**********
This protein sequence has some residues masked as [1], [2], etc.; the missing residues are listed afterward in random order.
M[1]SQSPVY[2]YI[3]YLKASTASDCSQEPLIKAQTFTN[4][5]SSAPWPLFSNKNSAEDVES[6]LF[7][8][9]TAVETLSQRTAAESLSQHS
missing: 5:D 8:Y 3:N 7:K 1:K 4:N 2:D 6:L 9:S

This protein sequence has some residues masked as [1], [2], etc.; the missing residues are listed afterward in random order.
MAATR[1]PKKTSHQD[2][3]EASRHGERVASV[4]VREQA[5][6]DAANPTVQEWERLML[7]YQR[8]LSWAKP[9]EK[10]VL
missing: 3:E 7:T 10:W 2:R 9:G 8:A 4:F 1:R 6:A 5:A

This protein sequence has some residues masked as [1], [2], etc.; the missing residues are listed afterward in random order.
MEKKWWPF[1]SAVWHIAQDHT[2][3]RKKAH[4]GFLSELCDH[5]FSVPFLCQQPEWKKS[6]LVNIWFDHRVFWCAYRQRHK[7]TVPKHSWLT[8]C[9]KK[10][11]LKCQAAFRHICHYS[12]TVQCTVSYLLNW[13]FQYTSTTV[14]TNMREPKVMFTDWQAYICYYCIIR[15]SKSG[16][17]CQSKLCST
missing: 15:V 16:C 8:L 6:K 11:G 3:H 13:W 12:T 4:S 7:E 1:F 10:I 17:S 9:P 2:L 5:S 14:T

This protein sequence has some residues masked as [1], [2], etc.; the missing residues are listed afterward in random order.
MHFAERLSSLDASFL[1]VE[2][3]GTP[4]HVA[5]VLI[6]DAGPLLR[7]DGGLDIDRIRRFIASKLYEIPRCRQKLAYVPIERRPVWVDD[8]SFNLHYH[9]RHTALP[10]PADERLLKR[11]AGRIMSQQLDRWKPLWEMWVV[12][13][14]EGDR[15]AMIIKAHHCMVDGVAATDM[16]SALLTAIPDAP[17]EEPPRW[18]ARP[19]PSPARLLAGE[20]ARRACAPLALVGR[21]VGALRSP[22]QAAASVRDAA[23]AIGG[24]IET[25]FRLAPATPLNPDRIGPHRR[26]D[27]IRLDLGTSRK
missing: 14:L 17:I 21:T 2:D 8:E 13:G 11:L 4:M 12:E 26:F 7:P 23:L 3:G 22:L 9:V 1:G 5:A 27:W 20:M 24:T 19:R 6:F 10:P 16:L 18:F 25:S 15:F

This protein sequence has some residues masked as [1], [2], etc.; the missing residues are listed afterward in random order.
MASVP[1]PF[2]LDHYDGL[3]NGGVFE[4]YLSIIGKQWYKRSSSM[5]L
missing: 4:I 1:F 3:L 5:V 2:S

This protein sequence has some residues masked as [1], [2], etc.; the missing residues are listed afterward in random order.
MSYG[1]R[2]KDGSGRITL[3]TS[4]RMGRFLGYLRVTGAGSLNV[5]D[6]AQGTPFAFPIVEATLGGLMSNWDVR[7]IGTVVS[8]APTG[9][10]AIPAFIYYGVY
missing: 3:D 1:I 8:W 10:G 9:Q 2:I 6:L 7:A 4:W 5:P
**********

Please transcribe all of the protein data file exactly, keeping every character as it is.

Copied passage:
This protein sequence has some residues masked as [1], [2], etc.; the missing residues are listed afterward in random order.
M[1]SQSPVY[2]YI[3]YLKASTASDCSQEPLIKAQTFTN[4][5]SSAPWPLFSNKNSAEDVES[6]LF[7][8][9]TAVETLSQRTAAESLSQHS
missing: 5:D 8:Y 3:N 7:K 1:K 4:N 2:D 6:L 9:S

This protein sequence has some residues masked as [1], [2], etc.; the missing residues are listed afterward in random order.
MAATR[1]PKKTSHQD[2][3]EASRHGERVASV[4]VREQA[5][6]DAANPTVQEWERLML[7]YQR[8]LSWAKP[9]EK[10]VL
missing: 3:E 7:T 10:W 2:R 9:G 8:A 4:F 1:R 6:A 5:A

This protein sequence has some residues masked as [1], [2], etc.; the missing residues are listed afterward in random order.
MEKKWWPF[1]SAVWHIAQDHT[2][3]RKKAH[4]GFLSELCDH[5]FSVPFLCQQPEWKKS[6]LVNIWFDHRVFWCAYRQRHK[7]TVPKHSWLT[8]C[9]KK[10][11]LKCQAAFRHICHYS[12]TVQCTVSYLLNW[13]FQYTSTTV[14]TNMREPKVMFTDWQAYICYYCIIR[15]SKSG[16][17]CQSKLCST
missing: 15:V 16:C 8:L 6:K 11:G 3:H 13:W 12:T 4:S 7:E 1:F 10:I 17:S 9:P 2:L 5:S 14:T

This protein sequence has some residues masked as [1], [2], etc.; the missing residues are listed afterward in random order.
MHFAERLSSLDASFL[1]VE[2][3]GTP[4]HVA[5]VLI[6]DAGPLLR[7]DGGLDIDRIRRFIASKLYEIPRCRQKLAYVPIERRPVWVDD[8]SFNLHYH[9]RHTALP[10]PADERLLKR[11]AGRIMSQQLDRWKPLWEMWVV[12][13][14]EGDR[15]AMIIKAHHCMVDGVAATDM[16]SALLTAIPDAP[17]EEPPRW[18]ARP[19]PSPARLLAGE[20]ARRACAPLALVGR[21]VGALRSP[22]QAAASVRDAA[23]AIGG[24]IET[25]FRLAPATPLNPDRIGPHRR[26]D[27]IRLDLGTSRK
missing: 14:L 17:I 21:T 2:D 8:E 13:G 11:L 4:M 12:E 26:F 7:P 23:L 3:G 22:L 9:V 1:G 5:A 27:W 20:M 24:T 19:R 6:F 10:P 16:L 18:F 25:S 15:F

This protein sequence has some residues masked as [1], [2], etc.; the missing residues are listed afterward in random order.
MASVP[1]PF[2]LDHYDGL[3]NGGVFE[4]YLSIIGKQWYKRSSSM[5]L
missing: 4:I 1:F 3:L 5:V 2:S

This protein sequence has some residues masked as [1], [2], etc.; the missing residues are listed afterward in random order.
MSYG[1]R[2]KDGSGRITL[3]TS[4]RMGRFLGYLRVTGAGSLNV[5]D[6]AQGTPFAFPIVEATLGGLMSNWDVR[7]IGTVVS[8]APTG[9][10]AIPAFIYYGVY
missing: 3:D 1:I 8:W 10:G 9:Q 2:I 6:L 7:A 4:W 5:P